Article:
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Ask About SBICs

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By | May 25, 2012

Dear Toolkit,

We've been very fortunate and our little company is growing by leaps and bounds. In order to finance this growth, it's been suggested that we investigate getting capital from an SBIC. Can you tell us something about SBICs?

Getting Bigger

Dear Getting,

Our federal government sponsors its own public venture capital organization through the Small Business Investment Corporation (SBIC) program, and it's a very good source indeed.

An SBIC is a privately owned and operated small business investment company that partners with the federal government to provide venture capital to small business. Using a combination of private funds and funds borrowed from the federal government, the SBICs provide three important things to eligible small businesses; equity capital, long-term loans (up to 20 years, with a possible 10-year extension), and management assistance.

Like a venture capital firm, an SBIC is most commonly a source of financing for a fast-growing, existing business such as yours (rather than a startup) that needs a substantial amount of financing to keep up with its rapid expansion.

An SBIC must be federally licensed; however, almost anyone or any entity can be an SBIC owner if they have the minimum initial private capital of $5 million and an SBA-approved full-time manager. Every SBIC is subject to annual financial reporting requirements and onsite compliance examinations by the SBA. Regulations control investment approvals as well as operating procedures, and an SBIC is not permitted to control any small business on a permanent basis.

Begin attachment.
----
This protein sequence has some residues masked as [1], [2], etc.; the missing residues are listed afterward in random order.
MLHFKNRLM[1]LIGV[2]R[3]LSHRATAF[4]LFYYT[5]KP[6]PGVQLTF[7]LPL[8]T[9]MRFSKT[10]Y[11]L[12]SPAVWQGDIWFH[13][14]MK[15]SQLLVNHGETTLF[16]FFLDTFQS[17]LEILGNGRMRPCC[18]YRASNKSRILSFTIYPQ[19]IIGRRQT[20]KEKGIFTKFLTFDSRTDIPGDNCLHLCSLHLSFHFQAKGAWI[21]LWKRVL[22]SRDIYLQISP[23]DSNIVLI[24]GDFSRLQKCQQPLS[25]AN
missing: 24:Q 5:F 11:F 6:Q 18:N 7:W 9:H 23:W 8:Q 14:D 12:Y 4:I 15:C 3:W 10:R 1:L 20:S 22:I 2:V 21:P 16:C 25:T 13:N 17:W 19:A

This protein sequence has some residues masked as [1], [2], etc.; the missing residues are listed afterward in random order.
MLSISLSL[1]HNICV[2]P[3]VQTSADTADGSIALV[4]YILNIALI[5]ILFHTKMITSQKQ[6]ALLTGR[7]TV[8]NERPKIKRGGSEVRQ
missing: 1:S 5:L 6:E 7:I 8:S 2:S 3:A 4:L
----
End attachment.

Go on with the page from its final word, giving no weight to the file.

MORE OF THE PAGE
Most SBICs are owned by small groups of local investors, although commercial banks are often also owners. Loans and securities for fewer than five years are unusual and the cost of money on loans and debt securities is regulated by the federal Small Business Administration.

SBICs operate like venture capital firms, although they may be more flexible in the terms of their investment arrangements. The SBIC may want to make an equity investment or may be interested simply in long-term lending on a fully secured basis. One of the advantages of dealing with an SBIC is that they are able to do debt and equity funding at the same time. The ability to obtain this combination from a single source is often a great benefit for a growing firm.

Another advantage of dealing with an SBIC is that these organizations often specialize in certain industries, affording the borrowing firm a wealth of experienced guidance and advice. In addition, SBICs will often defer loan payments in the early stages of the debt in order to free up cash flow at a time of critical growth for the borrowing firm.

Recently, the SBA created a second category of government-operated small business investment companies, the Specialized Small Business Investment Company ("SSBIC"). Currently there are about 100 active SSBICs. They generally operate in the same manner as SBICs, but they can obtain additional government financial assistance by investing in, or loaning to, small businesses owned by people who are socially or economically disadvantaged. These entities are sometimes referred to as MESBICs (Minority Enterprise SBICs.)

The SBA has offices located throughout the country and the agency staff will help you locate the nearest SBIC.

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